11 relied upon by experts in the particular field in forming opinions or inferences upon the subject, the facts or ta need not be admissible in evidence. 3. Rule 703 Reliability & Hearsay Rule 703 imposes a reliability test, but expressly provides an exception to the hearsay rule for experts. Also, under Rule 602, expert witnesses are excepted from the usual requirement that a witness may not testify to a matter without personal knowledge of the matter. 4. Rule 803 Hearsay Exceptions In addition, several portions of Rule 803 (the Hearsay Exceptions ) are often cited in connection with the testimony of expert witnesses in the probate courts: (4) Statements for Purposes of Medical Diagnosis or Treatment; (5) Recorded Recollection; (6) Records of Regularly Conducted Activity; (7) Absence of entry in records kept pursuant to the Provisions of Paragraph (6); (8) Public Records and Reports; (9) Records of Vital Statistics; (10) Absence of Public Record or Entry; (14) Records of Documents Affecting an Interest in Property; (15) Statements in Documents Affecting an Interest in Property; (17) Market Reports, Commercial Publications; and (18) Learned Treatises. 5. Rule 704 Opinion on Ultimate Issue Testimony [from an expert witness] in the form of an opinion or inference otherwise admissible is not objectionable because it embraces an ultimate issue to be decided by the trier of fact. 6. Rule 705 Procedural Protections: Disclosure of Data Underlying Expert Opinion Disclosure of Facts or Data. The expert may testify in terms of opinion Or inference and give the expert s reasons therefore without prior disclosure of the underlying facts or data, unless the court requires otherwise. The expert may in any event disclose on direct examination, or be required to disclose on cross-examination, the underlying facts or data. Voir Dire. Prior to the expert giving the expert s opinion or disclosing the underlying facts or data, a party against whom the opinion is offered¼in a civil case, may be permitted to conduct voir dire examination directed to the underlying facts or data upon which the opinion is based. This examination shall be conducted out of the hearing of the jury. Admissibility of opinion. If the court determines that the underlying facts or data do not provide a sufficient basis for the expert s opinion under Rule 702 or 703, the opinion is inadmissible. Balancing test; limiting instructions: When the underlying facts or data would be inadmissible in evidence, the court shall exclude the underlying facts or data if the danger that they will be used for a purpose other than as explanation or support for the expert s opinion outweigh their value as explanation or support or are unfairly prejudicial. If otherwise inadmissible facts or data are disclosed before a jury, a limiting instruction by the court shall be given upon request. 7. Rule 403 Exclusion of Relevant Evidence on Special Grounds Although relevant, evidence may be excluded if its probative value is substantially outweighed by the danger of unfair prejudice, confusion of the issues, or misleading the jury, or by considerations of undue delay, or needless presentation of cumulative evidence. B. Texas Cases on Expert Testimony 1. Pre-Daubert Expert Tests Even before Daubert set a more stringent standard for the admissibility of expert testimony, in Kelly v. State, 824 S.W.2d 568 (Tex.Crim.App. 1992), a DNA case, the Texas Court of Criminal Appeals enumerated more specific tests for experts under Rule 702 of the Texas Rules of Criminal Evidence (before the merger of the criminal and civil evidence rules in March 1998). In Kelly, the appellate court held that expert testimony is reliable only if the underlying theory and the technique applying it are valid and if the technique was properly applied on the occasion in question. The Kelly factors affecting the trial court s determination of reliability include: 3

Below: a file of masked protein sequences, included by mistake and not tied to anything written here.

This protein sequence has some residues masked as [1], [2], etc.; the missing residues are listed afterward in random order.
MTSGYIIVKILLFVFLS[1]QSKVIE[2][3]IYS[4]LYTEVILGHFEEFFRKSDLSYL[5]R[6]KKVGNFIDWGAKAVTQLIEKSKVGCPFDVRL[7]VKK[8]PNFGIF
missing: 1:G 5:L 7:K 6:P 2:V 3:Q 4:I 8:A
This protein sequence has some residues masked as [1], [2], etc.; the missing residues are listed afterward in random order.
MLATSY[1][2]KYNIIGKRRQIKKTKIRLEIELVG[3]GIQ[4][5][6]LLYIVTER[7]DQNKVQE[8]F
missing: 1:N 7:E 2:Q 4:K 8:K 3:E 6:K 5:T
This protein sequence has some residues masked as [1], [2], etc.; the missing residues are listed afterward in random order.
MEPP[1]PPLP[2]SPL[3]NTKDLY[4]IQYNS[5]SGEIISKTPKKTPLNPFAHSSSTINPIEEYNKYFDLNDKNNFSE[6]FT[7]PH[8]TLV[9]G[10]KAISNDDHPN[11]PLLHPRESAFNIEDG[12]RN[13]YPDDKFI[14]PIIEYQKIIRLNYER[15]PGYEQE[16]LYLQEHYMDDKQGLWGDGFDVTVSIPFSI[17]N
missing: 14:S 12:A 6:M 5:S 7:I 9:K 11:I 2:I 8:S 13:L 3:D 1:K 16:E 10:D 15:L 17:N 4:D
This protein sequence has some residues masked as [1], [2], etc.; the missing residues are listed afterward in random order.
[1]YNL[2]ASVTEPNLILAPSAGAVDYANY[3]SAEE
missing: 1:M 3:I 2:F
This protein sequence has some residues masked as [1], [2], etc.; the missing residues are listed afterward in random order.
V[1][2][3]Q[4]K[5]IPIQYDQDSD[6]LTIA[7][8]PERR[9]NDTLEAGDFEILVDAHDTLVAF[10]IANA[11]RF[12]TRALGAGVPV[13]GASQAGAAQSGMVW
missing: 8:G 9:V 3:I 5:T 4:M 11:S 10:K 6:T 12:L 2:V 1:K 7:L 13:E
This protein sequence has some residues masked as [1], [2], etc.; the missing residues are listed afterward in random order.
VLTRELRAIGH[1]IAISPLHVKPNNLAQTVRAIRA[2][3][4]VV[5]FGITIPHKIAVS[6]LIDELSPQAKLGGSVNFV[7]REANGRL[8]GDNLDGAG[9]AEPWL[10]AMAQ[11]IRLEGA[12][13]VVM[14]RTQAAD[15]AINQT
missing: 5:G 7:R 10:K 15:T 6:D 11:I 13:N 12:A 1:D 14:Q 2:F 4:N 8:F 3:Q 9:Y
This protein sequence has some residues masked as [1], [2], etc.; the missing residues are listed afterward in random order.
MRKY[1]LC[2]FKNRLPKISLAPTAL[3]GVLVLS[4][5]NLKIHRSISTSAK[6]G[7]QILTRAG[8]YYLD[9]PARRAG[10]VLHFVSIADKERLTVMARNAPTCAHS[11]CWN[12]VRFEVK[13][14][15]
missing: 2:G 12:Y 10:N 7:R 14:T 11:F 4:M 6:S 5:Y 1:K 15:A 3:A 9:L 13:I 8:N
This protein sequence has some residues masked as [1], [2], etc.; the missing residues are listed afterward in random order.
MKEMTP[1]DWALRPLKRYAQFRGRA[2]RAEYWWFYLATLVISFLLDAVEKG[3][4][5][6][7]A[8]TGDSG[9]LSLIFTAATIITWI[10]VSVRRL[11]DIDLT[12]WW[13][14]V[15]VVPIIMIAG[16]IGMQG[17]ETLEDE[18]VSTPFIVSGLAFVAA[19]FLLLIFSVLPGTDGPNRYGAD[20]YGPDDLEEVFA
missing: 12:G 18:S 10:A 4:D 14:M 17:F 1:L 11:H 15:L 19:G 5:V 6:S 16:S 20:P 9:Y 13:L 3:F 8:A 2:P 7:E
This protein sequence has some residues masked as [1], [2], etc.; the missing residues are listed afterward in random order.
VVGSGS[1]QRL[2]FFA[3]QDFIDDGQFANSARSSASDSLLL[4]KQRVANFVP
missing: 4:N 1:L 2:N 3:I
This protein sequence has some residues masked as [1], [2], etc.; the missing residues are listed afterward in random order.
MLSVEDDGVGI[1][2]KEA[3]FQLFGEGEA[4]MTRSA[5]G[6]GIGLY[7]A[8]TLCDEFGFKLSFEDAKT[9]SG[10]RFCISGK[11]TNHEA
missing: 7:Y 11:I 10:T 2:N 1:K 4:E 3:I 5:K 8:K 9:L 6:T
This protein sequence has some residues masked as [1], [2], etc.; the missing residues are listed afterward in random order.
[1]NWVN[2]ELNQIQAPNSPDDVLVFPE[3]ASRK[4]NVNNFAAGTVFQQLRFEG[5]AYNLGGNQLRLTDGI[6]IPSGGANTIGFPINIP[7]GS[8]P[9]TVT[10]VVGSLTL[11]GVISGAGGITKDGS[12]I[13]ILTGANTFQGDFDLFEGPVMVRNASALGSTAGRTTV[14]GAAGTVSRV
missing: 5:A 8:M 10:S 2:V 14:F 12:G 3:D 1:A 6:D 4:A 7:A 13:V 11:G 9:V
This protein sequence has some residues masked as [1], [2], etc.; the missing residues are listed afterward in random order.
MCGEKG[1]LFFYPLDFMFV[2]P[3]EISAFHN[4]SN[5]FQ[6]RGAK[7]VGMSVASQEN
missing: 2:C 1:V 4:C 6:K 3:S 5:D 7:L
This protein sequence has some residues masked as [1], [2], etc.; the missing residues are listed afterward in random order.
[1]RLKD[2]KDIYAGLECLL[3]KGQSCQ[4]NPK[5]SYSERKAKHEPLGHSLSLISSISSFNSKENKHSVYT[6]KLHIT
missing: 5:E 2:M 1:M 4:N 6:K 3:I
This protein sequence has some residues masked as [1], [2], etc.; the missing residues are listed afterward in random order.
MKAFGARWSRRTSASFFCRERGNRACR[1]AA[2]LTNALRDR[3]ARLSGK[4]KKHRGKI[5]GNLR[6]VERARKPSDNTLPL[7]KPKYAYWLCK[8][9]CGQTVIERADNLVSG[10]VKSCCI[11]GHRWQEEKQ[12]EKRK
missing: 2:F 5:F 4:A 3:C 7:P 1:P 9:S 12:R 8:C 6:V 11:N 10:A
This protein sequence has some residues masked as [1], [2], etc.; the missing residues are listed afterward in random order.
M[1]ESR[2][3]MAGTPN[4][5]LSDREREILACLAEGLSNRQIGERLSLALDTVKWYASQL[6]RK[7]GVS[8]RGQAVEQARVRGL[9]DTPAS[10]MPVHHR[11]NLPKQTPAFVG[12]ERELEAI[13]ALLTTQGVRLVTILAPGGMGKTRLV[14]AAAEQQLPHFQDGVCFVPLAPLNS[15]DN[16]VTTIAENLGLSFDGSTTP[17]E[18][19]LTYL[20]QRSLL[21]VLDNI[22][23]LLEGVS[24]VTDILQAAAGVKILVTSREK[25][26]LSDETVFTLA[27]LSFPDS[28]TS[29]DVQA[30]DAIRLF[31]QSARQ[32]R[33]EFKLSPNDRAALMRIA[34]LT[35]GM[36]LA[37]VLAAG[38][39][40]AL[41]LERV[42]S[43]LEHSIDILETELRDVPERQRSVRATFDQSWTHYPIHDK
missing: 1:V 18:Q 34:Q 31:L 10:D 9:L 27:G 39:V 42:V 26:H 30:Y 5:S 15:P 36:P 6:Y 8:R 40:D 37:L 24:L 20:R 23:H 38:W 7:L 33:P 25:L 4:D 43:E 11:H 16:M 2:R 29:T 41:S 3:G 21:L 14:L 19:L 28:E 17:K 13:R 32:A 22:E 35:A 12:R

12 a. a general acceptance of the theory and technique by the relevant scientific community; b. the expert s qualifications; c. the existence of literature supporting or rejecting the theory; d. the technique s potential rate of error; e. the availability of other experts to test and evaluate the technique; f. the clarity with which the theory or technique can be explained to the trial court; and g. the experience and skill of the person applying the technique on the occasion in question. Id. (citing 3 WEINSTEIN & BERGER, WEINSTEIN S EVIDENCE 702 [03] (1991)). 2. Adoption of Daubert Rationale Following the Daubert opinion, the Texas Supreme Court released two opinions offering the Texas guidelines on the use of expert testimony, E.I. du Pont de Nemours v. Robinson, 923 S.W.2d 549 (Tex. 1995) and Burroughs Wellcome Co. v. Crye, 907 S.W.2d 497 (Tex. 1995). In Robinson, DuPont was sued over a contaminated batch of a fungicide alleged to have damaged plaintiff s pecan orchard. The trial court granted a defense motion to exclude the testimony of the Plaintiff's sole expert on the ground that his opinions were speculative and unreliable and granted a directed verdict for DuPont. The court of appeals reversed and remanded for a new trial. The Texas Supreme Court reversed the intermediate appellate court and affirmed the trial court's judgment in favor of DuPont. The Supreme Court began its opinion by pointing out that ¼in light of the increased use of expert witnesses and the likely prejudicial effect of their testimony, trial judges have a heightened responsibility to ensure that expert testimony show some indicia of reliability." This is especially true, the court declared, when the proffered evidence is based upon a novel scientific theory, or junk science. The Robinson court largely adopted the observations of the U.S. Supreme Court in Daubert, abandoning the Frye 'general acceptance' test and adopting a baseline requirement of reliability and relevance. However, rather than adopt the four nonexclusive factors cited in Daubert, the Court instead chose to use the seven factors of reliability from Kelly v. State, supra. Subsequent Court of Criminal Appeals cases have held Daubert's relevance and reliability standards to be "virtually identical" to the Kelly standard. See, Jordan v. State, 928 S.W.2d 550, 554 (Tex. Crim. App. 1996). A. The Robinson Factors. A trial court may consider the following factors in determining reliability and therefore admissibility: a. The extent to which the theory has been tested; b. The extent to which the technique relies upon the subjective interpretation of the expert; c. Whether the theory has been the subject of peer review and/or publication; d. The technique's potential rate of error; e. Whether the underlying theory or technique has been generally accepted as valid by the relevant scientific community; and f. The non-judicial uses which have been made of the theory. The Robinson court specifically noted that these are non-exclusive factors and other factors may be considered. Even after the "relevant and reliable" determination, the trial judge must still determine whether or not to exclude the evidence based on a balancing test of probative value vs. the danger of unfair prejudice, confusion of the issues, misleading the jury, undue delay, or needless presentation of cumulative evidence. Id. at 557, Tex. R. Civ. Evid A party challenging the opposing evidence is required to produce evidence of unreliability. Procedurally, an objection to proffered expert testimony shifts the burden to the proponent to establish admissibility. Further, Robinson makes it clear that it is not the role of the judge to determine the truth or falsity of the expert s opinion, but rather the trial judge (and not the jury) must make the initial determination of relevance and reliability, based on the listed criteria. 3. Extension of Daubert/Robinson Criteria to All Expert Testimony a. Texas In Merrell Dow Pharmaceuticals, Inc. v. Havner, 953 S.W.2d 706 (Tex. 1997), (as Daubert, a Bendectin-related damages case) the Court analyzed the reliability of epidemiological studies and their relationship to causation. Perhaps the most significant ruling in Havner is the holding in the concurring opinion of Justice Gonzalez that the Robinson factors apply to all expert testimony which is subject to Rule 702, not merely "junk science." The Court of Criminal 4